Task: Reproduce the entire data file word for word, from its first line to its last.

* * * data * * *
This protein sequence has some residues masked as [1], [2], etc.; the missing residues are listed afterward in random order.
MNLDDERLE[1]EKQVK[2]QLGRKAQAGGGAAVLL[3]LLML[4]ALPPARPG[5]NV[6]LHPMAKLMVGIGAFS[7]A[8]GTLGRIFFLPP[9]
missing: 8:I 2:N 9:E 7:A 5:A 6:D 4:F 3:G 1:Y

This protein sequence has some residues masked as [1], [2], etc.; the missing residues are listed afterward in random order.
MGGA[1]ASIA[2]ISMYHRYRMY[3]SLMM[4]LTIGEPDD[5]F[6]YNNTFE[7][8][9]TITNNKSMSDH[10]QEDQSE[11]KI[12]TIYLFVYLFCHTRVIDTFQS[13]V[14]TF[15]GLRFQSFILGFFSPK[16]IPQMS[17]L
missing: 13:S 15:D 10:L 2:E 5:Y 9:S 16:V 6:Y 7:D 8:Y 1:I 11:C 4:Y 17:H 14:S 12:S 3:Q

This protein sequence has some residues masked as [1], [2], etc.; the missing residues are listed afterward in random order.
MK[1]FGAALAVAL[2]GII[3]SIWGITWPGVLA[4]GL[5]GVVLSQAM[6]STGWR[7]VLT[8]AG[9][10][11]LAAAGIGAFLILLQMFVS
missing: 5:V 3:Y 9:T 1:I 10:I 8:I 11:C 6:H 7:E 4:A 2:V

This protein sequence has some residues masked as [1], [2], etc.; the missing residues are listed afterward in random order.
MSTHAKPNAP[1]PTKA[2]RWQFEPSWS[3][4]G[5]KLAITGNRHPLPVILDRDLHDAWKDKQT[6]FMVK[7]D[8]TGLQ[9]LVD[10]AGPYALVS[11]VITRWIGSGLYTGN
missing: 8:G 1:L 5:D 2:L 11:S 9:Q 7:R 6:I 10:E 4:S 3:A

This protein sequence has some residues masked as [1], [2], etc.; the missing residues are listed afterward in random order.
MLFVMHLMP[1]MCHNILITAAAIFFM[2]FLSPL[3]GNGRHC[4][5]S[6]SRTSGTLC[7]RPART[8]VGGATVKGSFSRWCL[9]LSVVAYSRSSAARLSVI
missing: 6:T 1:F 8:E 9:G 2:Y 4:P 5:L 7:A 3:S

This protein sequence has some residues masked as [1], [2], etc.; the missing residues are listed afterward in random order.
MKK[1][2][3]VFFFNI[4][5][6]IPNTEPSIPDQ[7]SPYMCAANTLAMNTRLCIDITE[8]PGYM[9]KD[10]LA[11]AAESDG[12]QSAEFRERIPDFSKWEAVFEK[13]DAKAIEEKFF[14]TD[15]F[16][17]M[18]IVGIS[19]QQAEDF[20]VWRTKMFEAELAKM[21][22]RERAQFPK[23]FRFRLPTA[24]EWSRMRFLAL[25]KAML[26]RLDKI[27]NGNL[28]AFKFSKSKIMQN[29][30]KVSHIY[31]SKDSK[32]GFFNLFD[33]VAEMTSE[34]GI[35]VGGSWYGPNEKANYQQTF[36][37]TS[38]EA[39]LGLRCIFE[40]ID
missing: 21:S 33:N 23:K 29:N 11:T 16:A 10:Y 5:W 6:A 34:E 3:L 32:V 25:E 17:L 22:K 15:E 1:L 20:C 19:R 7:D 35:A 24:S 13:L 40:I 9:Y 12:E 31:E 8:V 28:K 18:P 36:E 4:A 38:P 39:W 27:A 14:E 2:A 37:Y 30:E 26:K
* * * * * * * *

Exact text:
This protein sequence has some residues masked as [1], [2], etc.; the missing residues are listed afterward in random order.
MNLDDERLE[1]EKQVK[2]QLGRKAQAGGGAAVLL[3]LLML[4]ALPPARPG[5]NV[6]LHPMAKLMVGIGAFS[7]A[8]GTLGRIFFLPP[9]
missing: 8:I 2:N 9:E 7:A 5:A 6:D 4:F 3:G 1:Y

This protein sequence has some residues masked as [1], [2], etc.; the missing residues are listed afterward in random order.
MGGA[1]ASIA[2]ISMYHRYRMY[3]SLMM[4]LTIGEPDD[5]F[6]YNNTFE[7][8][9]TITNNKSMSDH[10]QEDQSE[11]KI[12]TIYLFVYLFCHTRVIDTFQS[13]V[14]TF[15]GLRFQSFILGFFSPK[16]IPQMS[17]L
missing: 13:S 15:D 10:L 2:E 5:Y 9:S 16:V 6:Y 7:D 8:Y 1:I 11:C 4:Y 17:H 14:S 12:S 3:Q

This protein sequence has some residues masked as [1], [2], etc.; the missing residues are listed afterward in random order.
MK[1]FGAALAVAL[2]GII[3]SIWGITWPGVLA[4]GL[5]GVVLSQAM[6]STGWR[7]VLT[8]AG[9][10][11]LAAAGIGAFLILLQMFVS
missing: 5:V 3:Y 9:T 1:I 10:I 8:I 11:C 6:H 7:E 4:A 2:V

This protein sequence has some residues masked as [1], [2], etc.; the missing residues are listed afterward in random order.
MSTHAKPNAP[1]PTKA[2]RWQFEPSWS[3][4]G[5]KLAITGNRHPLPVILDRDLHDAWKDKQT[6]FMVK[7]D[8]TGLQ[9]LVD[10]AGPYALVS[11]VITRWIGSGLYTGN
missing: 8:G 1:L 5:D 2:L 11:S 9:Q 7:R 6:I 10:E 4:S 3:A

This protein sequence has some residues masked as [1], [2], etc.; the missing residues are listed afterward in random order.
MLFVMHLMP[1]MCHNILITAAAIFFM[2]FLSPL[3]GNGRHC[4][5]S[6]SRTSGTLC[7]RPART[8]VGGATVKGSFSRWCL[9]LSVVAYSRSSAARLSVI
missing: 6:T 1:F 8:E 9:G 2:Y 4:P 5:L 7:A 3:S

This protein sequence has some residues masked as [1], [2], etc.; the missing residues are listed afterward in random order.
MKK[1][2][3]VFFFNI[4][5][6]IPNTEPSIPDQ[7]SPYMCAANTLAMNTRLCIDITE[8]PGYM[9]KD[10]LA[11]AAESDG[12]QSAEFRERIPDFSKWEAVFEK[13]DAKAIEEKFF[14]TD[15]F[16][17]M[18]IVGIS[19]QQAEDF[20]VWRTKMFEAELAKM[21][22]RERAQFPK[23]FRFRLPTA[24]EWSRMRFLAL[25]KAML[26]RLDKI[27]NGNL[28]AFKFSKSKIMQN[29][30]KVSHIY[31]SKDSK[32]GFFNLFD[33]VAEMTSE[34]GI[35]VGGSWYGPNEKANYQQTF[36][37]TS[38]EA[39]LGLRCIFE[40]ID
missing: 21:S 33:N 23:K 29:N 11:T 16:A 10:Y 5:W 6:A 34:E 3:L 32:V 25:E 17:L 22:K 15:E 1:L 20:C 19:R 7:D 35:A 24:S 13:L 40:I 9:Y 12:E 31:E 8:V 28:K 18:P 36:E 4:A 38:P 39:W 27:A 14:E 2:A 37:Y 30:E 26:K